More than a decade ago I taught a class on Spanish Mysticism in the basement classroom of a synagogue in the Bronx. Particularly, the class was on the thought Meir ibn Gabbai, who was one of the earliest to systematize Kabbalah. Describing how our actions affect the divine world, he describes two violins side by side. When the string of one is plucked, he explains, that same string on the other violin will also vibrate. Someone in the class asked, “Is that true? Has someone tested that?” In response, another participant who happened to be a physicist replied matter-of-factly, “Yes, it’s basic physics”.

I have thought of that exchange often since then and I had occasion to recall it once more as I studied a passage of the Zohar, Judaism’s essential text of mysticism, in preparation for Rosh HaShana, the Jewish New Year. The passage read, “when the shofar (the ram’s horn sounded on Rosh HaShana) is awoken, and when humankind turns away from their wrongdoing, they need to extend the sound of the shofar from our world below so that its voice reaches above. And then, it awakens the higher shofar” (Vol. III 99a).

Ibn Gabbai and the Zohar both point to different aspects of the same truth: we have an echo. What we do reverberates in different parts of our lives and in the lives of others. Our actions and words do not occur in a vacuum, but rather, they contribute to an awakening of similar actions and words within and without.

If we really sit with that, we experience a tremendous sense of responsibility. Each time we choose something positive to do, like volunteer work, simply smiling at someone sincerely, or even disagreeing with another but in a way that is respectful and honors them as a person, we awaken the root of those qualities more fully in ourselves and out there in the world. Take a minute and think about what some of those kinds of actions are for you. Similarly, when we post inflammatory content on social media that denigrates those we disagree with, let ourselves be wrapped up in our minds while we ignore others, or refuse to share our blessings with others, it is the root of those things that we awaken within and send out beyond. Again, pause and consider what some of those kinds of actions have been for you this last year.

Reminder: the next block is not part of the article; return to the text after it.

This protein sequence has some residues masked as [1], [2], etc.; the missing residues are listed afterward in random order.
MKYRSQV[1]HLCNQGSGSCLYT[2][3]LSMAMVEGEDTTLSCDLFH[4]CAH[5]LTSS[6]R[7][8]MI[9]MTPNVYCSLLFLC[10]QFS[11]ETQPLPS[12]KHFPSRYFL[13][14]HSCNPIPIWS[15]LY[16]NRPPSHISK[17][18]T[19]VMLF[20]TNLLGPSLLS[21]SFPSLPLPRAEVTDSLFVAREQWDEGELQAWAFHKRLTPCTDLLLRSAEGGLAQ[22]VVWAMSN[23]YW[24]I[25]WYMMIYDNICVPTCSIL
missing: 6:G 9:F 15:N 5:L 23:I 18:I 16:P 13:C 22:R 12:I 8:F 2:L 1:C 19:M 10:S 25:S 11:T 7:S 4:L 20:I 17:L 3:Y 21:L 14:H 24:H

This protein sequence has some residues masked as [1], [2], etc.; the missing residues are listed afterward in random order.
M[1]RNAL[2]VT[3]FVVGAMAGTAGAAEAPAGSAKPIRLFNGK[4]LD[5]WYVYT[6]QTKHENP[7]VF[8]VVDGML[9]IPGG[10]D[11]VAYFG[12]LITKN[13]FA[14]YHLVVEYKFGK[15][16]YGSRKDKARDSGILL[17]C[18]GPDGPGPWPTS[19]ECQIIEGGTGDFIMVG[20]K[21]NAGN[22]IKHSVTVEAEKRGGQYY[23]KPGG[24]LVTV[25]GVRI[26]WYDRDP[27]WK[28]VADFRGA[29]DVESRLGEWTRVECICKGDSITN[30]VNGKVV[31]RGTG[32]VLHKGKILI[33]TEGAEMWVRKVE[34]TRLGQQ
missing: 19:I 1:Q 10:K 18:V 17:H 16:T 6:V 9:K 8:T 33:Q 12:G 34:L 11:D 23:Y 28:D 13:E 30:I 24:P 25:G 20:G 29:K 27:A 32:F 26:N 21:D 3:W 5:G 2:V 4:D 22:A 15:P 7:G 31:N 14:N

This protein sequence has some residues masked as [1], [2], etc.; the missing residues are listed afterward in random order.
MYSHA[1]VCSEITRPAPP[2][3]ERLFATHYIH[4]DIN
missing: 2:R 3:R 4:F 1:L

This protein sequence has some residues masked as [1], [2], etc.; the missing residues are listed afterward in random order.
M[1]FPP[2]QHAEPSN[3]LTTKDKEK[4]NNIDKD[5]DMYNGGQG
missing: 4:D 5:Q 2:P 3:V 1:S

The high holidays of Rosh HaShana and Yom Kippur are days of profound introspection. One way to approach this is to consider what we have awoken this last year and what we hope to in the coming year. What are the echoes that resound in the recesses of our hearts, and circulate out in the ether because of our words and actions? The truth is, for most of us they’re probably a bit of both the kinds we discussed, and the questions is, which ones are we allowing to become louder?

Sometimes it is tempting to think that our echo isn’t really audible, that our vibration can’t really set off others, for better or for worse. I sometimes find myself thinking that, but then, I remind myself that such a perspective denies a fundamental truth of our experience. After all, that we cause reverberations and echoes isn’t really a question. As the words of my dear physicist student will forever echo within me, “it’s basic physics”. And so, what is our echo, and what can we make it?

Tizku leshanim rabbot neimot v’tovot! May we all merit many, sweet and good years!

*(photo credit: YONATAN SINDEL/FLASH90)

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